As you can see from David Fry's S&P charts, we are "outside the box," very much as we were in June but note that we held that level (S&P 950) for quite a while before getting a 10% correction into early July.  I'm not getting the feeling that we have enough energy to sustain us up here that long but, the way things have been going, we kept all…
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Thoughtful Thursday Morning

Maybe I am being too bearish on the economy.

Maybe there is a shining city on the hill with 1,000 points of light and if I simply close my eyes and believe in it, I will be transported there and everything will be wonderful and China will expand and Europe will expand and the US markets will rise and rise as the 18M unemployed people line up in the streets to cheer us as we all drive past them in our new cars as we head over to the gas station to pay $4 for gas, honking joyfully as we pass by each empty storefront and each abandoned home

It was good to take quick bearish profits, as I warned in yesterday's post because quick profits are all the bears get these days as it was indeed a "Whipsaw Wednesday," and Buffett's warning went in one ear and out the other of investors so quickly that clearly there was no gray matter slowing it down along the way!  I was very proud of our short plays on COF, HPQ, RTP, SRS, RTH and our DUG long but all had a half-life on their success so short you could have run an atomic clock with it.  Fortunately, we had our bounce levels to guide us and our 3 of 5 rule to get out of bearish positions so the damage was more to our pride than our virtual portfolios.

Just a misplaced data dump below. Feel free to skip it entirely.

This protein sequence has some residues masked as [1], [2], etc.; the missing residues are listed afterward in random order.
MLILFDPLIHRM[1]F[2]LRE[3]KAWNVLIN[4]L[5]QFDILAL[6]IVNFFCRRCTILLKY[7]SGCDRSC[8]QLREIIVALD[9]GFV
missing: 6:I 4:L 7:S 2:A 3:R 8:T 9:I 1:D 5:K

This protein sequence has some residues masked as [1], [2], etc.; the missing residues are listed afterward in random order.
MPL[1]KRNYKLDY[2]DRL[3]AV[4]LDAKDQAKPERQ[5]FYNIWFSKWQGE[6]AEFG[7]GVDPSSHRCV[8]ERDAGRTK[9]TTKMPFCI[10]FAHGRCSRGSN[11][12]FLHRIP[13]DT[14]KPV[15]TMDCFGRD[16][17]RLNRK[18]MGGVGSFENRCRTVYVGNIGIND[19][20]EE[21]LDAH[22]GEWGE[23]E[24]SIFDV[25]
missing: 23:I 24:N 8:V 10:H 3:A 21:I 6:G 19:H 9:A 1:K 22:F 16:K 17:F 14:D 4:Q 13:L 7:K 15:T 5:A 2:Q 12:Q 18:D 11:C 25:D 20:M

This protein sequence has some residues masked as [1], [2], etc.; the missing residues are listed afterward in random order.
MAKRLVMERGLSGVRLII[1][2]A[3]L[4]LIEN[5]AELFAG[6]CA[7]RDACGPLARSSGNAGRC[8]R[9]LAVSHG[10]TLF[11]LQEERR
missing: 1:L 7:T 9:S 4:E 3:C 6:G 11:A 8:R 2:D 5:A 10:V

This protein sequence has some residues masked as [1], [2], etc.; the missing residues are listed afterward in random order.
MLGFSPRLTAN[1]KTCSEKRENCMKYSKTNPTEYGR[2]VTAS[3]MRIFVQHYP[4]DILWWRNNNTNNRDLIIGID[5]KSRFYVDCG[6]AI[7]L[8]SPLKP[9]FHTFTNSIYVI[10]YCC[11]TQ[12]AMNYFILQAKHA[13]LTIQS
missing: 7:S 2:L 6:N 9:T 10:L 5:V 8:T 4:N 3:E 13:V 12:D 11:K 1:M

Although I could see the turn in my 9:45 Alert to Members, I didn't have the heart to make any bullish calls as it just seemed like such nonsense.  By 10:12 we were even more concerned that something was up and I said: "Don’t get too excited bears.  As I said in the post, profits need to come quickly off the table – this is not a market for riding 20% profits too far."  Sadly, I then proceeded to make a short play on OIH at 10:26 that stopped out at 10:34 and an incredibly poorly timed idea to get the DIA $93 puts at 11:22, just minutes before the market went flying and stopped that one out too as we flew through our bounce zone of Dow 9,200, S&P 986, Nas 1,946, NYSE 6,400 and RUT 555.   Now that they've held up so well, those levels now become our watch levels to the downside and it makes…
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Whipsaw Wednesday – Buffet Bashes Bulls

Well, you can't say I didn't tell you so